Creativity in Captivity – Notes from Designers on Creative Life in Isolation | 02

Its Friday… but when every weekend is a weekday and every day is the weekend, what does that mean? In the second of the series we take hear from designers experimenting with a more recreational approach to creativity in captivity.

Surco Makino, Sneaker Designer, Louis Vuitton

I did some ceramic years ago in Hackney Farm but I didn’t build any technical skills, it was more like a get together activity with friends. At that time I didn’t realise what that first contact with argil did to me. Clay day has become a smooth intermittent venture during reclusion days at home. I began playing few months ago making shy trials of busts as new exploration method to continue creating my ‘Guerrilla boys’.

Last summer traveling across Japan with my younger brother I lost a notebook I carried with me for about some time. I used those pages to draw everything that crossed my mind, it was a vehicle to represent how I felt in certain moments when I struggled facing reality. It was not a self-portrait, it was the ‘guerrilla boys’ telling my story. Losing the notebook I believe it was part of the journey as well.

Today in the corner of my living room that has become a little workshop, I’m able to build full bodies. They are not sketches anymore and through still dynamism, they tell a story that one day we all will remember as those days we couldn’t go out and socialise as we used to do.

Mathieu Hagelaars, Founder, Studio Hagel

Be disciplined and don’t fall back in the same habits! During these days of quarantine I stick to my daily routine as much as possible. I wake up early, have breakfast, start working on my projects and exercise. Normally I like to walk around, see other people and work in my studio to keep my mind fresh, but during these days my surrounding is most of the time the same. So I try to find newness in other things. I listen to music a lot and keep on searching for new music. That energy I get when I find an obscure hidden gem, can keep me going all day. For my projects I keep on doing research on the internet, on instagram, youtube or even by watching a movie. Everybody has their routine of blogs or accounts to check, now is the time to find new sources of inspiration. Next to that I cook a lot. I’m trying out new recipes and ingredients to not fall back in the same pattern again.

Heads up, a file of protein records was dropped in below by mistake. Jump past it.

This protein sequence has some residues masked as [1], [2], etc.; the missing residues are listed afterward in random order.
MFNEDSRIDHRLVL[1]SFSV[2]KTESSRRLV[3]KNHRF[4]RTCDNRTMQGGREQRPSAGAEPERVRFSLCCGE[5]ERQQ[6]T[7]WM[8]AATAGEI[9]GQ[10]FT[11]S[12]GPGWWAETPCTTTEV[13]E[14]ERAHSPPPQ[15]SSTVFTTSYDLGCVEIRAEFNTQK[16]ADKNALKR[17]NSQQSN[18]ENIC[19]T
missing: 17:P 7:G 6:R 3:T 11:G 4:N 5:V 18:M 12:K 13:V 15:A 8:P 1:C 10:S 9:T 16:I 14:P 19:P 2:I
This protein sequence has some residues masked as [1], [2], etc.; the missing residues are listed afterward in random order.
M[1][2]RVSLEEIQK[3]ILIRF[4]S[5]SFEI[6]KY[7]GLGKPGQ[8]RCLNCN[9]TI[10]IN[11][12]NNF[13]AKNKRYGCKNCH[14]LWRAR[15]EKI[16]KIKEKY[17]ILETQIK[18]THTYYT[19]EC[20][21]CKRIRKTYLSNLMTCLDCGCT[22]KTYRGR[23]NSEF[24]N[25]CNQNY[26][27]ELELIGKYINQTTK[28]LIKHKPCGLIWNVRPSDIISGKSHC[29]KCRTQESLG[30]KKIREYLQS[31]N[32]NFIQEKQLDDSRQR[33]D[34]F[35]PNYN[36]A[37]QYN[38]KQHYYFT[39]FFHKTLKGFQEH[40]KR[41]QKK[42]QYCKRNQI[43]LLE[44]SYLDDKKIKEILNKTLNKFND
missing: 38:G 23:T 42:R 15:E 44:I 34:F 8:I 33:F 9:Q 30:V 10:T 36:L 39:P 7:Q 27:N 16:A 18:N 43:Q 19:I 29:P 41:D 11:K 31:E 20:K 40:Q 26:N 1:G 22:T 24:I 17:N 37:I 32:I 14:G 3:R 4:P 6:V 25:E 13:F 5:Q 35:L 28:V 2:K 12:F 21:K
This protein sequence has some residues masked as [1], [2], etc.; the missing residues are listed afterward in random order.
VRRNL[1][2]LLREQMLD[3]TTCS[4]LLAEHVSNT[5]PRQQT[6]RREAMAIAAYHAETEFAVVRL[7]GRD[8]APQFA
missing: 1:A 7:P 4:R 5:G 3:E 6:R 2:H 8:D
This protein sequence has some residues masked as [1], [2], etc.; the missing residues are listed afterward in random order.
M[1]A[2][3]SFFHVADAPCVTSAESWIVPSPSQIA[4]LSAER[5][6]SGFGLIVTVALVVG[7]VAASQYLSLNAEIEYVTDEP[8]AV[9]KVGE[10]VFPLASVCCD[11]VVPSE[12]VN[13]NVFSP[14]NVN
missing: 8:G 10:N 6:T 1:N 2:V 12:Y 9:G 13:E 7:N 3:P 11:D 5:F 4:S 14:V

Improve and learn new skills! As I’m working from home, I don’t have my machinery, tools and materials that are in my studio. So I draw a lot of ideas and when working on my projects I have to draw these instead of making ‘m. My drawing skills are improving.  The good thing about the quarantine limitations is that I have more time to invest time in new skills I always wanted to learn. I’m want to learn new skills for my making process like embroidery or so. These are things I can learn easily at home and apply these skills on my future projects when this whole thing is over. I also just order a dj-set because I always wanted to learn to do that. Let’s how that turns out 😉 

Kitty Shukman, Footwear Designer, YEEZY

I think my best advice is to respect how you feel day to day. You can’t push yourself to be creatively your best all the time. Especially with this added anxiety and isolation. Try to be kind to yourself if you are feeling less motivated. Find small ways like simple sketches, researching things you’re already really into as a starting point or my favorite thing to do when I’m stuck; picking up some clay and just playing with shapes to slowly ease myself into a creative mind set.

When you do feel in a creative space, let yourself be and enjoy it as much as possible. I think it’s a special ability we have as creatives to zone out of reality and let our minds take us somewhere else.

Feel free to share your thoughts on Creativity in Captivity on the Conceptkicks IG and stay tuned for more insights.

Matthew Taylor

Footwear designer | Founder + Creative director of Auxiliary

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